I'm willing to cut the new Board some slack, give it time to get its act together, and start acting like it is in the latter part of the 20th century. There is no excuse for not modernizing this end of the organization. A majority of the Board *must* grasp this. Hopefully they can gently nudge the others on the Board to the modern world The new Board *must* emphasize that they want to connect with newer retirees by starting to act like they understand the wants and needs of more recent retirees. Most of us are willing to wait - a little while - to see whether the new board is falling or flying. Hopefully, we'll see some flying. We don't need any more falling. The other side is too sophisticated to afford us the luxury of terminal anachronism.
Note added later today: I actually had occasion to want to email OPRI today. I discovered that there is no email contact on their web site. I *can* email their lobbyist, but why is OPRI paying a lobbying firm to handle email? This is what I mean by an organization that just isn't nimble, that just isn't with it, and that actively seems to be trying to disengage with its own membership. They've got to try a whole lot harder than they're doing. A post office box and a lobbyist email address just aren't sufficient these days. Worse still, the lobbyist email address is a dead letter box. My emails just bounce back. Thus, except by sending snail mail, there seems to be no way to contact OPRI. This sucks.
Sunday, January 20, 2008
Saturday, January 19, 2008
As I said this morning, I have a local attorney experienced in these matters who volunteered to take my case pro bono. I still haven't decided whether it is worth the time or effort. I suspect that once the attorney finds out how many stun guns PERS throws up in his face, he might rethink his offer. My guess is that he needs paying clients far worse than he needs this grief. It is probably better to wait for the horse to Kantor. Perhaps then the house of cards will finally start falling down.
While I tend to share relatively little personal information on *this* site, I've been trying to reduce my carbon footprint a bit. I drive a big SUV that gets crummy gas mileage. We can't afford to get rid of the car because we still need it for travel and for hauling the dog around. But I've decided to buy a new toy that gets far better gas mileage - 32 combined MPG - without purchasing an ugly hybrid (sorry Prius owners, but those cars have no style and I'm a stylin' kind of guy). So, yesterday I took the plunge and bought myself a new Mini Cooper. If I can figure out how to use the MiniUSA site to capture the image of *my* car, as configured, I'll post it. Like any fuel-efficient car, Mini's are not exactly plentiful on the lots these days. Mine is on order and won't be here until late March. I drove one for hours yesterday and I've never been in a 118 hp car with so much power and is so much fun to drive. Of course, it will be an utter pain in the rear on the Sunset Highway (26) at about 5 pm, but while I'm creeping along, I'll take comfort in the fact that the miles per gallon is an underestimate and that I won't be spewing out hydrocarbons costing me $3.25 or more per gallon for 15 miles per gallon. I'll try to figure out how to post a picture in case anyone cares. My daughter - 16 in April - is already pissed at me because I bought a manual transmission and I'm not going to teach her how to drive it right away. She can drive the car we've saved for her, poor mistreated child. Here's my soon-to-be gas-sipper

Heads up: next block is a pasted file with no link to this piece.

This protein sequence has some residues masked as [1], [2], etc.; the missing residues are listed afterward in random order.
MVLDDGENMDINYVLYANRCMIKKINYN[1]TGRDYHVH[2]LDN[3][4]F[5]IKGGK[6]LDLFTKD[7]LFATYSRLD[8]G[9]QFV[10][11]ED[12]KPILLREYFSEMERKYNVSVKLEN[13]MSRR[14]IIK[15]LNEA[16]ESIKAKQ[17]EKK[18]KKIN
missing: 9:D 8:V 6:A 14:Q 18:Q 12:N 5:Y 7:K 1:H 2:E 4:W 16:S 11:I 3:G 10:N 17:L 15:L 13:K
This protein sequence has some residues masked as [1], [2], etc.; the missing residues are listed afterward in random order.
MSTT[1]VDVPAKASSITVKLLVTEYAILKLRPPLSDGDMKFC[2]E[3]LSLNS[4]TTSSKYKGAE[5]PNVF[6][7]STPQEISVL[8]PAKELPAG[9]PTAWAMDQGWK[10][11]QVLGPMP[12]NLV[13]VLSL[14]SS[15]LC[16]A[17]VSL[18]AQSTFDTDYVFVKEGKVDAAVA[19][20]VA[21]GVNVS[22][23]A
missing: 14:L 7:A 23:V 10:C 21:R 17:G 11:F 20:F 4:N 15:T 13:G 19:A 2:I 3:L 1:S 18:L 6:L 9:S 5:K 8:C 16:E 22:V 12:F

Friday, January 11, 2008
Think of it this way. If Kroger defeats Macpherson in the May primary, Macpherson not only doesn't get the AG's job, but he's also out of the Legislative pictures. It isn't too often that you get to kill two birds with one vote. Go Kroger.
Tuesday, January 01, 2008